Like many of you, I was appalled at the chaos unleashed at the U.S. Capitol the other day. It was especially sad to see that beautiful building, a place many of us have been to, invaded by swarms of ugly, hateful rioters.
My one and only visit there was in June 2019, when my husband and I took off for a whirlwind trip to New York City and Washington. Our good friends joined us for the NYC part of the trip, but we visited Washington on our own.
To be honest, I wasn’t all that excited about the idea of going to Washington. For one thing, the occupier of the White House did not impress me much. But my husband had always been interested in visiting the city, so I tagged along.
We took the train from New York through Philadelphia, along the Delaware River past Wilmington, Baltimore and finally into Washington D.C. It was a great way to see a little bit of the eastern coast of the U.S.
We booked an older hotel, not far from the National Mall and within walking distance of many of Washington’s landmarks and museums. On our first afternoon and evening, we took a bus tour to get our bearings and to see the sights at night.
I have to say that I was pleasantly surprised by the city. The architecture was impressive, especially the Capitol building. The history represented in places like the Lincoln and Thomas Jefferson Memorials, was inspiring. And there were so many museums. We could easily have spent weeks there exploring it all. I was especially moved by the Korean Veteran’s War Memorial, where we witnessed two vets, both in wheelchairs, introduce themselves to each other, sharing their memories of that time.
We did manage to drop by the Whitehouse. I was a little hesitant to go at first, but we found out that the Orange One was off golfing somewhere at the time, so that made the visit somewhat easier to stomach. And what gave me a little sense of hope were the other members of the public who were there, out on the street in front of the White House, protesting his presidency. A man stood on a riser with a megaphone and spoke out against many Trump transgressions. Another fellow seemed to be a permanent fixture, living in a tiny trailer across the street plastered with protest signs.
But we also noticed the numerous souvenir vendors along the way, selling pro-Trump paraphernalia. Bobble heads and MAGA hats, t-shirts and buttons. People were gleefully buying all this stuff.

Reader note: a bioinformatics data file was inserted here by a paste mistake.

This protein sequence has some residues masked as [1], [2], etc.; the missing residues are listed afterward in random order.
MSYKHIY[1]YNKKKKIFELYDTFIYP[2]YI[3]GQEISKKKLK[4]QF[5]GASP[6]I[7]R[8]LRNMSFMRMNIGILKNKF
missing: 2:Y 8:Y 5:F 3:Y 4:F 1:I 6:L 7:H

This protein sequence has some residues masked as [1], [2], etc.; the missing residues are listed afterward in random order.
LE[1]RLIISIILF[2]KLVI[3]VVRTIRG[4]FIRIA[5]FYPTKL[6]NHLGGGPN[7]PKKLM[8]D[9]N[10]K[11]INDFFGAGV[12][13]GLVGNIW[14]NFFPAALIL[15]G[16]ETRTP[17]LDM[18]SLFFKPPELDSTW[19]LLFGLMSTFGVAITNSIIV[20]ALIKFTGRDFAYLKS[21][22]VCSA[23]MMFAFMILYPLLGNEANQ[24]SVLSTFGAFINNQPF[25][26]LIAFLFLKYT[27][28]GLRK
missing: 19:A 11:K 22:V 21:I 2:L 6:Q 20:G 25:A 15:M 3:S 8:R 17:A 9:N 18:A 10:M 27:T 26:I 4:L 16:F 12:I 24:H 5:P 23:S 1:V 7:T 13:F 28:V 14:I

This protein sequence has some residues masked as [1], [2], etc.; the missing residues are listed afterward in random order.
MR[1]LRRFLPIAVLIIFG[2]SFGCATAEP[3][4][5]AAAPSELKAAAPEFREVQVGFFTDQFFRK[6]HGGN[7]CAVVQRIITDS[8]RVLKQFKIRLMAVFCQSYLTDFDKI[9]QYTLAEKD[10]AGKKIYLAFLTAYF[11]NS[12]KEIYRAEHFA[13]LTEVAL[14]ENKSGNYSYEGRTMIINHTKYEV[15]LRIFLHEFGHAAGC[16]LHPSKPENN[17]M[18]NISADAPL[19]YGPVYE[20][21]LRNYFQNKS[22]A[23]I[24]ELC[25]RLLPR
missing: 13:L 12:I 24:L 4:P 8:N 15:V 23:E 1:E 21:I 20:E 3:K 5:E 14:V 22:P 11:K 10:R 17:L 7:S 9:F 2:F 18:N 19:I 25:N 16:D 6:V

At one point, we saw a busload of what appeared to be high school students, disembarking for a tour of the Capitol building. A number of them were wearing those unmistakable red caps, which was particularly disappointing. So young, and likely completely unaware of what that hat actually meant.
All of these things were like ugly scars on an otherwise beautiful city. This historic and distinguished community had been crashed by a nasty clown.
I’ve mentioned our hotel, which seemed to be a good deal when I booked it. It was an older building and the room we stayed in was pretty much stuck in the 70s, but it had everything we needed. Downstairs there was a restaurant and bar that we tried out a couple of times. And, of course, there was a souvenir shop with MAGA hats. Groan.
Harry’s Bar was a little bit dark, but certainly colourful, with stained glass light fixtures and red soda fountain chairs from some other decade. There appeared to be a regular crowd that hung out there. People who knew the place.
So it was a surprise to us when the name of that hotel popped up in the news the other day. With all of the Trump supporters expected to crash Washington to attend his rally, the hotel was promoting the fact that it would temporarily shut down.
Why? Because the Hotel Harrington, the place we stayed, is apparently a favourite hangout of the Proud Boys. And Harry’s is their bar of choice.
In 2019, I’m not sure if the term “Proud Boys” had entered into my consciousness yet. I wouldn’t have recognized the people in Harry’s as being anything other than maybe a bunch of bikers or something like that.
I remember standing in front of the White House back then and reminding myself of something important: that presidents whom I have admired had also occupied that famous residence. Presidents who understood and respected the office they held. I looked at it again, with that in mind, and it felt much better.
In a couple of weeks, the White House will once again be occupied by someone I have great respect for. Someone who understands that the presidency isn’t just about the President.
January 20, 2021 can’t come soon enough.